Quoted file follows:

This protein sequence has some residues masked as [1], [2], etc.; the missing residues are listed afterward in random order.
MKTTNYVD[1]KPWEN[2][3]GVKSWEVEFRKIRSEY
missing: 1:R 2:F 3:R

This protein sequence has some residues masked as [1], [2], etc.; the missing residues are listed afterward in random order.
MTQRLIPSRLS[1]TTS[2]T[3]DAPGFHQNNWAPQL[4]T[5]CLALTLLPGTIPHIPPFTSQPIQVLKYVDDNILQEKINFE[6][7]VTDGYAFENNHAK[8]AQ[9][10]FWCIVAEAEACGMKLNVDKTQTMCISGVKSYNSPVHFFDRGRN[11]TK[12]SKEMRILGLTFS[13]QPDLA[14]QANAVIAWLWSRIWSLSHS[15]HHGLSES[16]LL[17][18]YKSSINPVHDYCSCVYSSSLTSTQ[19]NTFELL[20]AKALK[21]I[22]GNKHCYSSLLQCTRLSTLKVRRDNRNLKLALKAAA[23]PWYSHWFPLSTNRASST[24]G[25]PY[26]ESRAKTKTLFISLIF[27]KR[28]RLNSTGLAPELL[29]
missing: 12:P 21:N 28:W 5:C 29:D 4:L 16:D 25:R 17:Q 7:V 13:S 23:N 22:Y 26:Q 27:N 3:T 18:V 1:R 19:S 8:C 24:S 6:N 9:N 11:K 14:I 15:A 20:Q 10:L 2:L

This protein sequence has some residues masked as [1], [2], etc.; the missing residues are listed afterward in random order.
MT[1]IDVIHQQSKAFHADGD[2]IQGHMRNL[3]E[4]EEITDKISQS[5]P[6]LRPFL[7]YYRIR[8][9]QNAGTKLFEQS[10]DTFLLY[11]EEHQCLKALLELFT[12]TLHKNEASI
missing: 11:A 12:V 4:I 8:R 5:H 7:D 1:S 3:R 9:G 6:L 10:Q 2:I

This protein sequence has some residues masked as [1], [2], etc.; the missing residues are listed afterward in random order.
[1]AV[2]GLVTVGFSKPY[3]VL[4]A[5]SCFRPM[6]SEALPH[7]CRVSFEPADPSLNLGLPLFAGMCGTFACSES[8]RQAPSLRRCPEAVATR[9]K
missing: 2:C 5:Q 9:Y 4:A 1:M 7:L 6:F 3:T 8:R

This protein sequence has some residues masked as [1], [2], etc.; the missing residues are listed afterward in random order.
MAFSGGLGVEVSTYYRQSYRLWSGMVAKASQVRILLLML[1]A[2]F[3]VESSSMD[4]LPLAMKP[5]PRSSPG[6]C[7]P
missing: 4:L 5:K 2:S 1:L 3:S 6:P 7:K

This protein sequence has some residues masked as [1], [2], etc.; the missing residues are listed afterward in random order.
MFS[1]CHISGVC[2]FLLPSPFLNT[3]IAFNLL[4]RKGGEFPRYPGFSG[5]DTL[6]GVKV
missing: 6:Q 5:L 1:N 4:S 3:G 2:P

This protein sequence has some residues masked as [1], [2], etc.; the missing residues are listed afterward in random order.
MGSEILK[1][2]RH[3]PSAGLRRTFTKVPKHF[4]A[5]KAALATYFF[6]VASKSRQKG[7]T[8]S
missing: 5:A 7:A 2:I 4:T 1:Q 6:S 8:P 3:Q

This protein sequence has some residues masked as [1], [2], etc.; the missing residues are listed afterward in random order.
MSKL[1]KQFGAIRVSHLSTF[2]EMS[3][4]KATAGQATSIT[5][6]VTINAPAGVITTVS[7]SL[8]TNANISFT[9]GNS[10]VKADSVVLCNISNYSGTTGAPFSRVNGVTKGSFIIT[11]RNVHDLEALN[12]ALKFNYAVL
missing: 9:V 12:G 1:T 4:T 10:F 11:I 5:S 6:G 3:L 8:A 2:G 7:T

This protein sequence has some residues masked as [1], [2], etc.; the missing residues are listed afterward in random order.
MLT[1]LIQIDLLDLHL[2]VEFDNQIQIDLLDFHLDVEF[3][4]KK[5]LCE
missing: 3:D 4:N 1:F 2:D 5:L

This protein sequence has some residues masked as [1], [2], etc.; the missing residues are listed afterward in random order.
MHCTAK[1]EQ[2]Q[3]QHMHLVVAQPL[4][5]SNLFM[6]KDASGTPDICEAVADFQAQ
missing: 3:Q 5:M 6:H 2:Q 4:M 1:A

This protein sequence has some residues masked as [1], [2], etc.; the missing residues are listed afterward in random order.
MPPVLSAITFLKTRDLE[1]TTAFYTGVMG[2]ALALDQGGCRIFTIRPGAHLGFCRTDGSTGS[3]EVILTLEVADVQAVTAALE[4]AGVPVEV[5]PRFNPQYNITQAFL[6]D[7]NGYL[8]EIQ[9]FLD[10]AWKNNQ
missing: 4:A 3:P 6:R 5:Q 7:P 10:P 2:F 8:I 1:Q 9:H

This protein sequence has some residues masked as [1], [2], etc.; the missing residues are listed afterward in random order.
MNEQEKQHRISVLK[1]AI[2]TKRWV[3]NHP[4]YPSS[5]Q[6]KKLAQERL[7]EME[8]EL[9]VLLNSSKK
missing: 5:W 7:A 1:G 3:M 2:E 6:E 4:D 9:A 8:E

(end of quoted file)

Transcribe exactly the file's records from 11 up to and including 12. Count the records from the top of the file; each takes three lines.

This protein sequence has some residues masked as [1], [2], etc.; the missing residues are listed afterward in random order.
MPPVLSAITFLKTRDLE[1]TTAFYTGVMG[2]ALALDQGGCRIFTIRPGAHLGFCRTDGSTGS[3]EVILTLEVADVQAVTAALE[4]AGVPVEV[5]PRFNPQYNITQAFL[6]D[7]NGYL[8]EIQ[9]FLD[10]AWKNNQ
missing: 4:A 3:P 6:R 5:Q 7:P 10:P 2:F 8:I 1:Q 9:H

This protein sequence has some residues masked as [1], [2], etc.; the missing residues are listed afterward in random order.
MNEQEKQHRISVLK[1]AI[2]TKRWV[3]NHP[4]YPSS[5]Q[6]KKLAQERL[7]EME[8]EL[9]VLLNSSKK
missing: 5:W 7:A 1:G 3:M 2:E 6:E 4:D 9:A 8:E